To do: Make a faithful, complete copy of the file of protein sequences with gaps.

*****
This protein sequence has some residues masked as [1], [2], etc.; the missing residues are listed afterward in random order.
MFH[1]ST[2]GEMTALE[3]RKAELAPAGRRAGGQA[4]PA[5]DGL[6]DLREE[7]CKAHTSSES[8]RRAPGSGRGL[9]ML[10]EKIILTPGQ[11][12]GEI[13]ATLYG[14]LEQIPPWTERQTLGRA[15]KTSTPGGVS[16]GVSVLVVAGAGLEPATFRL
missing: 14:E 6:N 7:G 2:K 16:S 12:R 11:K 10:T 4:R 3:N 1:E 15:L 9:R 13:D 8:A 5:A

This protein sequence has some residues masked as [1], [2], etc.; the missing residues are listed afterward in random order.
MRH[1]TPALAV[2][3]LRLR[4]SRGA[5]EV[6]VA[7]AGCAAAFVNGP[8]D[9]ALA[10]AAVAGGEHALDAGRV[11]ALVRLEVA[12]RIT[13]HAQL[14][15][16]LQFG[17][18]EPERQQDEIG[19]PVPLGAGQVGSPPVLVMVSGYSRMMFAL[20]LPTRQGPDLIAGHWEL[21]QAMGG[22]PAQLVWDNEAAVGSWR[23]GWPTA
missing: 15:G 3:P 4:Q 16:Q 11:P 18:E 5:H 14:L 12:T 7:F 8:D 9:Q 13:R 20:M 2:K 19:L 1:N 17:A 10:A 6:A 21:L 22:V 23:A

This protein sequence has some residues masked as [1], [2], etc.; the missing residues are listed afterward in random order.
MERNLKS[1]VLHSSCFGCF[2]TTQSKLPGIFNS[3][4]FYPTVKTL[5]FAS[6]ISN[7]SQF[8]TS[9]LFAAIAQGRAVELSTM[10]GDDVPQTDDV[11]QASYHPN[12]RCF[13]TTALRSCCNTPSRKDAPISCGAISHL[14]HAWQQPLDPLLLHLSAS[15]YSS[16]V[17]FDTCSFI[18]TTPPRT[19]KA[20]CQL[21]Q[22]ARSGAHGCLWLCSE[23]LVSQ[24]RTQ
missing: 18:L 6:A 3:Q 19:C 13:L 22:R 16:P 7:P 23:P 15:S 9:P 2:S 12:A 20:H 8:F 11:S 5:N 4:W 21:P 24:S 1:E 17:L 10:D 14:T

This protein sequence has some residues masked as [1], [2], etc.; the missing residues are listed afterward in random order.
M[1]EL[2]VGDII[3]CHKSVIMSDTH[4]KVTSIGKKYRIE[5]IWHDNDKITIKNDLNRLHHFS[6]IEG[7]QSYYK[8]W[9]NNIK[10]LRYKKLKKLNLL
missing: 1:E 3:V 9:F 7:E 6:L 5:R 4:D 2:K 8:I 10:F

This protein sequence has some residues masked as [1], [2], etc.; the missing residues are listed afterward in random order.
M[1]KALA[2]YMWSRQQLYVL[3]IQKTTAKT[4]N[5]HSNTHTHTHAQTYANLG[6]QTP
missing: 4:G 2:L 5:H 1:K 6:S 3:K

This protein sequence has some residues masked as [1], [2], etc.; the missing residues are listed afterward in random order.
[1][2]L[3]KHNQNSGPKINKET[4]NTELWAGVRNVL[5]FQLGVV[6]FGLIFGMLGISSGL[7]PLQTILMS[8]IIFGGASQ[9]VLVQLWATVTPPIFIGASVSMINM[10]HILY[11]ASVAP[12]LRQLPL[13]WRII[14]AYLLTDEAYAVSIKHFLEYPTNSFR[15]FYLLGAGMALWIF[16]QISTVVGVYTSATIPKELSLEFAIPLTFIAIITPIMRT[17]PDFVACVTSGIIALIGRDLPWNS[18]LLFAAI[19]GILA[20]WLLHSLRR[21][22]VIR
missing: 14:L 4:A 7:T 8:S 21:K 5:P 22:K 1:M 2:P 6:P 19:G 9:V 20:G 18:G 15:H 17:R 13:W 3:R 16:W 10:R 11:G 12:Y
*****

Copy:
This protein sequence has some residues masked as [1], [2], etc.; the missing residues are listed afterward in random order.
MFH[1]ST[2]GEMTALE[3]RKAELAPAGRRAGGQA[4]PA[5]DGL[6]DLREE[7]CKAHTSSES[8]RRAPGSGRGL[9]ML[10]EKIILTPGQ[11][12]GEI[13]ATLYG[14]LEQIPPWTERQTLGRA[15]KTSTPGGVS[16]GVSVLVVAGAGLEPATFRL
missing: 14:E 6:N 7:G 2:K 16:S 12:R 11:K 10:T 4:R 3:N 1:E 15:L 9:R 13:D 8:A 5:A

This protein sequence has some residues masked as [1], [2], etc.; the missing residues are listed afterward in random order.
MRH[1]TPALAV[2][3]LRLR[4]SRGA[5]EV[6]VA[7]AGCAAAFVNGP[8]D[9]ALA[10]AAVAGGEHALDAGRV[11]ALVRLEVA[12]RIT[13]HAQL[14][15][16]LQFG[17][18]EPERQQDEIG[19]PVPLGAGQVGSPPVLVMVSGYSRMMFAL[20]LPTRQGPDLIAGHWEL[21]QAMGG[22]PAQLVWDNEAAVGSWR[23]GWPTA
missing: 15:G 3:P 4:Q 16:Q 11:P 18:E 5:H 14:L 12:T 7:F 8:D 9:Q 13:R 20:M 2:K 19:L 1:N 17:A 10:A 6:A 21:L 22:V 23:A

This protein sequence has some residues masked as [1], [2], etc.; the missing residues are listed afterward in random order.
MERNLKS[1]VLHSSCFGCF[2]TTQSKLPGIFNS[3][4]FYPTVKTL[5]FAS[6]ISN[7]SQF[8]TS[9]LFAAIAQGRAVELSTM[10]GDDVPQTDDV[11]QASYHPN[12]RCF[13]TTALRSCCNTPSRKDAPISCGAISHL[14]HAWQQPLDPLLLHLSAS[15]YSS[16]V[17]FDTCSFI[18]TTPPRT[19]KA[20]CQL[21]Q[22]ARSGAHGCLWLCSE[23]LVSQ[24]RTQ
missing: 18:L 6:A 3:Q 19:C 13:L 22:R 16:P 7:P 23:P 15:S 9:P 2:S 12:A 20:H 8:F 11:S 5:N 4:W 21:P 24:S 1:E 17:L 10:D 14:T

This protein sequence has some residues masked as [1], [2], etc.; the missing residues are listed afterward in random order.
M[1]EL[2]VGDII[3]CHKSVIMSDTH[4]KVTSIGKKYRIE[5]IWHDNDKITIKNDLNRLHHFS[6]IEG[7]QSYYK[8]W[9]NNIK[10]LRYKKLKKLNLL
missing: 1:E 3:V 9:F 7:E 6:L 5:R 4:D 2:K 8:I 10:F

This protein sequence has some residues masked as [1], [2], etc.; the missing residues are listed afterward in random order.
M[1]KALA[2]YMWSRQQLYVL[3]IQKTTAKT[4]N[5]HSNTHTHTHAQTYANLG[6]QTP
missing: 4:G 2:L 5:H 1:K 6:S 3:K

This protein sequence has some residues masked as [1], [2], etc.; the missing residues are listed afterward in random order.
[1][2]L[3]KHNQNSGPKINKET[4]NTELWAGVRNVL[5]FQLGVV[6]FGLIFGMLGISSGL[7]PLQTILMS[8]IIFGGASQ[9]VLVQLWATVTPPIFIGASVSMINM[10]HILY[11]ASVAP[12]LRQLPL[13]WRII[14]AYLLTDEAYAVSIKHFLEYPTNSFR[15]FYLLGAGMALWIF[16]QISTVVGVYTSATIPKELSLEFAIPLTFIAIITPIMRT[17]PDFVACVTSGIIALIGRDLPWNS[18]LLFAAI[19]GILA[20]WLLHSLRR[21][22]VIR
missing: 14:L 4:A 7:T 8:S 21:K 5:P 22:K 1:M 2:P 6:P 19:G 9:V 20:G 18:G 15:H 17:R 13:W 3:R 16:W 10:R 11:G 12:Y